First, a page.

Mary Couzin’s Big Dreams Energize the Toy Industry – P.O.P. Is Back In Person

Mary Couzin is a person with, in her words, big dreams. Her dreams plus twenty years of passion and hard work have led to one of the toy industry’s most significant events, People of Play, also known as P.O.P.

As much drive as Mary has, not even she could overcome Covid (but I bet she tried). So, this year’s event will be the first to occur in person since 2019.

I wanted to know more about the past, present, and future of P.O.P., so I sat down with Mary Couzin to find out. Here is my interview:

Richard: Twenty years ago, you decided that the toy industry needed a closer connection with its inventor community and its consumers. You dream big, and your dreams have become a reality. Can you tell us about your journey with P.O.P.?

Mary: Thank you, Richard; I would love to talk about how I ended up in this wonderful industry.

I was working in real estate when a friend in the toy industry brought a few toys and games to play test. He talked about the inventors, and I was hooked.

I thought that I was smart and creative. After all, I have an MBA, I have kids, I can invent toys and games. I laugh, looking back now. Having an MBA doesn’t help one bit. it was Ignorance and persistence that got me into the industry.

I had a few successes as an inventor and loved helping other inventors. It was a trip to Essen, Germany, however, that inspired me to start the Chicago Toy & Game Fair. I believe it was seeing all of the families playing together that struck that spark that set me on a path to creating one of America’s major toy industry events, P.O.P. (People of Play).

Richard: Why did you change the name of the event from Chicago Toy & Game Week to P.O.P.?

Mary: P.O.P. attracts people form 25 countries so we were much bigger than any one city. So, encouraged by our Executive Committee, we knew it was time to change our name.

We’ve always been about the people and the stories behind the product, so People of Play, POP, was perfect and available! It also was an ideal fit for an idea we developed to create the industry’s most extensive searchable database. by skill, expertise, role, location, and more.

Even the History Channel signed up to search the database for experts for their new show, The Toys that Built America. If you want a PR agency specializing in launches or inventors with specific skills, search for it. Easy!

Richard: This will be your first in-person event since 2019. Fill us in on the different events that attendees can experience. When and where will each event take place?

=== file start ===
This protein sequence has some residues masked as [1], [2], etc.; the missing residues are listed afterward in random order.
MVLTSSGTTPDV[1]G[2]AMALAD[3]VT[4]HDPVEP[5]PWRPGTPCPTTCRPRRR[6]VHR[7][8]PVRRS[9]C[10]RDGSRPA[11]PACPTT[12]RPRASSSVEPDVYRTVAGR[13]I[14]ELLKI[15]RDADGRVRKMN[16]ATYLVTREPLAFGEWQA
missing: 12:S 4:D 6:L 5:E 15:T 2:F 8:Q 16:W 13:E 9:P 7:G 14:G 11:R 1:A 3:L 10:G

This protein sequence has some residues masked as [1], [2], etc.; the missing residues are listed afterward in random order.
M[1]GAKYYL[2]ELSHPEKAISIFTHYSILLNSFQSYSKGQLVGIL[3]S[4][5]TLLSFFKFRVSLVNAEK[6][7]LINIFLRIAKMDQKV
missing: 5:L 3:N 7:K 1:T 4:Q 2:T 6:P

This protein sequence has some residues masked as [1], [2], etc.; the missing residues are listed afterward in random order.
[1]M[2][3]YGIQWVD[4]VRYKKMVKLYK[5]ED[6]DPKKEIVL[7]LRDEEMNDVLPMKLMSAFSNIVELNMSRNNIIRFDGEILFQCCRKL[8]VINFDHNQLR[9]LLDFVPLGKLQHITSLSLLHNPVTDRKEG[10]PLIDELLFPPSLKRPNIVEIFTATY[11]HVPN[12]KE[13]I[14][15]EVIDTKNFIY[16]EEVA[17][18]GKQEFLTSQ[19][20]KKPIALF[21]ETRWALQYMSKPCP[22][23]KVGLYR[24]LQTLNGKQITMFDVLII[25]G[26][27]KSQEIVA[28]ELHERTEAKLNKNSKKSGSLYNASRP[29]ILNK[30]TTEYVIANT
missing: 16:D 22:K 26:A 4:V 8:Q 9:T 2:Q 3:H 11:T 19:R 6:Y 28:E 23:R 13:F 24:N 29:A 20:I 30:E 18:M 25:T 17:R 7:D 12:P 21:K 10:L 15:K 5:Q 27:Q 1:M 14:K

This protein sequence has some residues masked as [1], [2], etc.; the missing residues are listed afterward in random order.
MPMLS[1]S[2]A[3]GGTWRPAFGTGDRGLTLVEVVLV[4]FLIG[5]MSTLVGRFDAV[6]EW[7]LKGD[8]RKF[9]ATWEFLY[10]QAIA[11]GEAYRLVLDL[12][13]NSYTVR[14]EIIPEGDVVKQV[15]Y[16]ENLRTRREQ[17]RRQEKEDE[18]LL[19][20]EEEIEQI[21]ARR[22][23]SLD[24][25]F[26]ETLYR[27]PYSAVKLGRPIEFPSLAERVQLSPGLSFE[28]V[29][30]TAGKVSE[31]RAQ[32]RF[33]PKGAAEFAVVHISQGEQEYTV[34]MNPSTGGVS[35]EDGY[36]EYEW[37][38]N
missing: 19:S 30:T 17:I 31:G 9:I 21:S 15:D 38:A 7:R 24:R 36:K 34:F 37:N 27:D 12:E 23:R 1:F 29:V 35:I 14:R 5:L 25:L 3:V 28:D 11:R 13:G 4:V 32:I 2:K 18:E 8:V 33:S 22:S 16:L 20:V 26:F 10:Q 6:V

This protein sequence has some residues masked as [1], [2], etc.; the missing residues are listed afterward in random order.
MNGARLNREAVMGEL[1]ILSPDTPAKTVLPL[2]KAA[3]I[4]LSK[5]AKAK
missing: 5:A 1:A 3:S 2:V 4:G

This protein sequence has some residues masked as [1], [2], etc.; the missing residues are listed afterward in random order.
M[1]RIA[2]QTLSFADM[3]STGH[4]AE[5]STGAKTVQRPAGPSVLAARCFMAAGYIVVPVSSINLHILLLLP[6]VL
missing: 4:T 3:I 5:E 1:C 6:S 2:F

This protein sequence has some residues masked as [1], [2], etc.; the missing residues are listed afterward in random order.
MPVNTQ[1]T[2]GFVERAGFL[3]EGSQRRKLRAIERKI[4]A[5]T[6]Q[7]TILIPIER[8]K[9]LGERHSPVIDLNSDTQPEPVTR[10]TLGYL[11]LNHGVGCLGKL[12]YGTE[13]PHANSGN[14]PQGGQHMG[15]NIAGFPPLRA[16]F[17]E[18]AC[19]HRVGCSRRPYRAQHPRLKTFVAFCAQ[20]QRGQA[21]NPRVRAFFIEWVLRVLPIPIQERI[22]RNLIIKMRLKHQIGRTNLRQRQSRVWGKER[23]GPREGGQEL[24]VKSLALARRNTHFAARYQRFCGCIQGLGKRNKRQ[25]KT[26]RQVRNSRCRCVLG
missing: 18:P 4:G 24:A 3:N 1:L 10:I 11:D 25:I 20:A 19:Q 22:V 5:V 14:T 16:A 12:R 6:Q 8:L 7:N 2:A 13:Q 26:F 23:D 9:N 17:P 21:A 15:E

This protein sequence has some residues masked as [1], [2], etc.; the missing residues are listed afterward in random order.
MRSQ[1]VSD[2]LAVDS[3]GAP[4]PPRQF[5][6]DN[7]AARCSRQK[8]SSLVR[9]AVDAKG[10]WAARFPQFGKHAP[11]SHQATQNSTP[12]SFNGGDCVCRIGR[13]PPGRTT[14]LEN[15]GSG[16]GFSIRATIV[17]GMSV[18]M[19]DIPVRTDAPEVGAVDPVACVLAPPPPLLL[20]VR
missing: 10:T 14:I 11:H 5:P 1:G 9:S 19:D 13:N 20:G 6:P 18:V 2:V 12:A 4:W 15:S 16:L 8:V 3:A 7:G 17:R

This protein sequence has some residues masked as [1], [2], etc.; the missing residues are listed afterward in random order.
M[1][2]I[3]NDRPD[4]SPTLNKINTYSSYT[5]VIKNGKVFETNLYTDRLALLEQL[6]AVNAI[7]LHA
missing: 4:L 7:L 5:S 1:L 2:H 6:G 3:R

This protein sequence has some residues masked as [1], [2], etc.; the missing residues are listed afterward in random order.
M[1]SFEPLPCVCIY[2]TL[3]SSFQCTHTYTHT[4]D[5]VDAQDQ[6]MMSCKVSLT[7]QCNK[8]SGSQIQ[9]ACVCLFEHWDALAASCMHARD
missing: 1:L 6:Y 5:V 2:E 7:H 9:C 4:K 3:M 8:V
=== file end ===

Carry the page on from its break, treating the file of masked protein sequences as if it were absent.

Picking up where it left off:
Mary: We have completely reimagined all the events! New venues and we split out the Inventor and Innovation events from the consumer-facing Fair. The inventor events will travel to new host companies in different cities each fall. This year it is Radio Flyer. Next year, maybe LA! We already have companies placing ‘dibs’ for the next four years! Super exciting! 

Richard: I understand that you will have some toy industry legends in attendance. Can you tell us who they are?

Mary: Yes! We have a trio of Legends being honored for the TAGIEs  The Hassenfeld and Tomiyama families have been friends through 3 generations. Their companies were started a year apart over 100 years ago in 1920s. 

Alan Hassenfeld and Kantaro Tomiyama, both 3rd generations, will share their stories and toast one another. In addition, we are honoring Leslie Scott, inventor of Jenga, and 40 other games. She has passed her company on to her daughter. 

Ben Varadi is giving the keynote this year. As you know, Spin Master was founded by three friends. So this year’s TAGIES are about how important friends and family are in the toy industry to us. We are part of a very special industry. 

Richard: One of your creations is the TAGie Awards, which celebrate the inventor community. What can we expect from this year’s ceremony?

Mary: We began the TAGIE Awards to celebrate inventors who, at that time, 15 years ago, were not generally recognized or known by anyone. Now that has changed, and we also recognize PR, marketing, retailers, suppliers, designers – anyone who touches the product on its journey and does so innovatively.  

Richard: A central theme for this year’s TAGie awards is the role of the family in the toy industry. Please tell us about this unique aspect of the toy industry and how you will explore the theme.

Mary: So many of our companies are multi-generational. I even have a series with aNbmedia. We’ve highlighted 30 families already, and more to come! 

Richard: One of your key events is the Young Inventor Challenge. I understand that an 8-year-old girl winner from last year has a hit game on the market. How exciting for her and how aspirational for other children. What is involved if a child wants to enter the contest?

Mary: Cooper Dean invented Chicken Poo Bingo, and Goliath Games licensed it. It is a huge success this year! We have many resources for kids if they wish to get involved – from a Design Guide to videos and more. We are partnering with ASTRA this coming year, and participating store owners will mentor kids wishing to participate. The YIC is growing.

Richard: How can people learn more about P.O.P. and its events?

Mary: We hope your readers will join us. To learn more they can click on any of the links listed below.

Inventor Pitch and Innovation Conference – includes POP Roast 

TAGIE Awards

Young Inventor Challenge 

Holiday Chicago Toy & Game Fair  

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